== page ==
Gerald Levy (firstname.lastname@example.org)
Wed, 13 Oct 1999 10:09:05 -0400 (EDT)
---------- Forwarded message ----------
Date: Wed, 13 Oct 1999 13:57:07 +0100
From: Paul Cockshott <email@example.com>
At 08:36 13/10/99 -0400, you wrote:
>Well, this _sounds_ good, but how true is it? (I think that too many
>radicals take a position on something based on whether it "sounds good").
>In particular, this seems to too narrowly limit what categories of labor
>are productive to what labor produces "essential" goods (for e.g. only the
>most basic consumer goods). Thus, by this standard, labor producing
>"kipper" in Scotland prior to WWII would be productive labor, but since
>"kipper" was viewed (I think) as "unessential" during the war, the state
>would re-classify the labor as now unproductive.
Are you sure of your facts here. Protein production was regulated in
the war, but, proteins being in such short supply I have difficulty believing
that Boyd Orr would have recomended eliminating smoked fish as a source.
> > All unproductive workers except those in the
>armaments industry > are then liable to be shot.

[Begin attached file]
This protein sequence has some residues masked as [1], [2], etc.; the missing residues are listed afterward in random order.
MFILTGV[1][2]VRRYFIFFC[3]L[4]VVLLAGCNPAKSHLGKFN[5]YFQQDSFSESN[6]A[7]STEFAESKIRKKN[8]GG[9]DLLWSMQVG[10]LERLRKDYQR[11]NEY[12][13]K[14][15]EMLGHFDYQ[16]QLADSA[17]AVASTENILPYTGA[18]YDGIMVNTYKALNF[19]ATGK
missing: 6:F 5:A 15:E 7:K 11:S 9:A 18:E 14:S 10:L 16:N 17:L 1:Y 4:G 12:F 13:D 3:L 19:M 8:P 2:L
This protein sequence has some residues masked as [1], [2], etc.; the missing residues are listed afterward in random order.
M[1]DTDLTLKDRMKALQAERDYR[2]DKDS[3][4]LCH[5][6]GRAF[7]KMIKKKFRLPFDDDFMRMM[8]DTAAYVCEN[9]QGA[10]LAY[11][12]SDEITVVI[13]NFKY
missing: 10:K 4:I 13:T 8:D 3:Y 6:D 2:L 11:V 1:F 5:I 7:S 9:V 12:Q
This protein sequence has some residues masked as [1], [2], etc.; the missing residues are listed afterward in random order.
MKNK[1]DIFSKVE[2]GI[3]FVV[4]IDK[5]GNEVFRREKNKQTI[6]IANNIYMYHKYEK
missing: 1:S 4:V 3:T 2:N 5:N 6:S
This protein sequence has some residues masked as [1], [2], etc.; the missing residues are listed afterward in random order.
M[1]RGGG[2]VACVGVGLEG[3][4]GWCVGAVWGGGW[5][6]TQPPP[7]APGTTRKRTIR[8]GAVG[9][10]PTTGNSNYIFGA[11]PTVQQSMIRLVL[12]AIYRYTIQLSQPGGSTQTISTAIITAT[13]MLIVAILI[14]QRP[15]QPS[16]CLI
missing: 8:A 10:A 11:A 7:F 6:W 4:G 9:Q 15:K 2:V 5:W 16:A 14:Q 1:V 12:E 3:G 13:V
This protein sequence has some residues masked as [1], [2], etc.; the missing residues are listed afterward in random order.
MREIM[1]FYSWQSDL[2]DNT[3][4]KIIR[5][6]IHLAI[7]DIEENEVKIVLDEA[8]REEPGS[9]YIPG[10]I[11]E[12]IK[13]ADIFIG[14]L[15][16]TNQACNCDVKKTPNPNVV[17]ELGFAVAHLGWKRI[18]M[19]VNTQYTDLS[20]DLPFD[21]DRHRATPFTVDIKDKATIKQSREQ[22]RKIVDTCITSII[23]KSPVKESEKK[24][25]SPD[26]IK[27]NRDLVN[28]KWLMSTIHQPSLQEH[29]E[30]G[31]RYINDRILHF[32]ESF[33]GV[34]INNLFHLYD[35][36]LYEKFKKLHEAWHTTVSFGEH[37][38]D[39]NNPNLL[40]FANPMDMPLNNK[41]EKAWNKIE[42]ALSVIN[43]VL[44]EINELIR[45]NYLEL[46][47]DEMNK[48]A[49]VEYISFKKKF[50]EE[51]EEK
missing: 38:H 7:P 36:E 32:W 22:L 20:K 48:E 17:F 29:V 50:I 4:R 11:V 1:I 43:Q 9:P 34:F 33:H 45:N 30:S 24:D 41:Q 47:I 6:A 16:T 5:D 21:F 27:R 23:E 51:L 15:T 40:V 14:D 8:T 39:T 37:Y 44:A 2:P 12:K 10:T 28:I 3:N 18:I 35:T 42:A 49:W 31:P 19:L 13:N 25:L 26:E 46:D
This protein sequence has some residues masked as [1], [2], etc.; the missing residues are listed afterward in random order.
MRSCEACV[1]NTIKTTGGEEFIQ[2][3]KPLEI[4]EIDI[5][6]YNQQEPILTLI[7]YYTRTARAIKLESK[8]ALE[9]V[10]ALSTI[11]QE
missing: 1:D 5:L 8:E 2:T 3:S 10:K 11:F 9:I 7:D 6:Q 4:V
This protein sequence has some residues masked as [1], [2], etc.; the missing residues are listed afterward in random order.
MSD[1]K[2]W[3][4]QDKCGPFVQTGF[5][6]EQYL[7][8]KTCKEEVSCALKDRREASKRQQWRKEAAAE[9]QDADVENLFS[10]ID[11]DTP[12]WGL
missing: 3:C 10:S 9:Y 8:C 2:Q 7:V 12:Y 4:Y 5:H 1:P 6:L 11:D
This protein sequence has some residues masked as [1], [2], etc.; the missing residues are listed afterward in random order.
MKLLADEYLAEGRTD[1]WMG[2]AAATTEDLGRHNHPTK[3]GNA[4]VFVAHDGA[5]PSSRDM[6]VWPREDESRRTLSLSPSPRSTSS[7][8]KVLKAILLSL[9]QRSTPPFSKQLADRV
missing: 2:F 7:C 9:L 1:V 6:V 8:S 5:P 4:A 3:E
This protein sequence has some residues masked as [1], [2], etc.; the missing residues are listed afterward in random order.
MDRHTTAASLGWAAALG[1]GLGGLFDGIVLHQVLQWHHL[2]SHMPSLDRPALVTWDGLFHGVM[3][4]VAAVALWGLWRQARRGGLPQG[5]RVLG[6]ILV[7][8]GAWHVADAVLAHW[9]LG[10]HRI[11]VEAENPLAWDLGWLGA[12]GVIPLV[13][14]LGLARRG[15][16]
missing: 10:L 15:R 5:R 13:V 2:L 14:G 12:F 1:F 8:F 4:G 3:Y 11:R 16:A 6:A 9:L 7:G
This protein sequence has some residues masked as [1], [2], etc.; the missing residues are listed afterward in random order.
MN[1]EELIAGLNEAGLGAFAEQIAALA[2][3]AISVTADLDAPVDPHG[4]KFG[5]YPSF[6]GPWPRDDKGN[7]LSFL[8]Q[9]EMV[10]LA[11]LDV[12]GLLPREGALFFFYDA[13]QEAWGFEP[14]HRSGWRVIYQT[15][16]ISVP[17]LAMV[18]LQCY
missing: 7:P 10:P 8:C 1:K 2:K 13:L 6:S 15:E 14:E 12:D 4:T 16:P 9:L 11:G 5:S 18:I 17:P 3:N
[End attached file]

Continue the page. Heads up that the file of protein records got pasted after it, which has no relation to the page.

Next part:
>Aren't most workers in the "armaments industry" unproductive? Indeed,
>isn't the proportion of workers in that sector who produce *commodities*
>which are sold on the market (e.g. handgun sales to individuals) rather
That is just what I say above, all unproductive workers other than
those in armaments were called up. I specify that armaments workers
were unproductive of surplus. Their output was the prefered materialisation
of the surplus product.
>This is somewhat irrelevant, though, since workers -- *regardless of
>whether they are productive of surplus value or not* -- are sent to the
>"front" to be shot.
No, the system of exempted labour categories was designed to ensure
that, as far as possible, workers in the basic sector survived. A Sheffield
foundary worker was less likely to be called up than a city of london bank
>What is significant is not necessarily the material
>form of the product that the worker produces, but rather the *skill* of
>the worker. Thus, if one worked on an assembly line producing tanks then
>that person might be *more* liable to be called up for "military service"
>than, say, a skilled machinist or toolmaker in the toy industry. That is
>because the assembly worker who is unskilled is easily replaceable --
>"expendable" -- whereas the machinist can usually be re-assigned to
>an "essential" military job.
This is true enough, the war involved an increase in the effective labour
force, since the unemployed and women who had not previously worked
were liable to labour duties.
>In solidarity, Jerry
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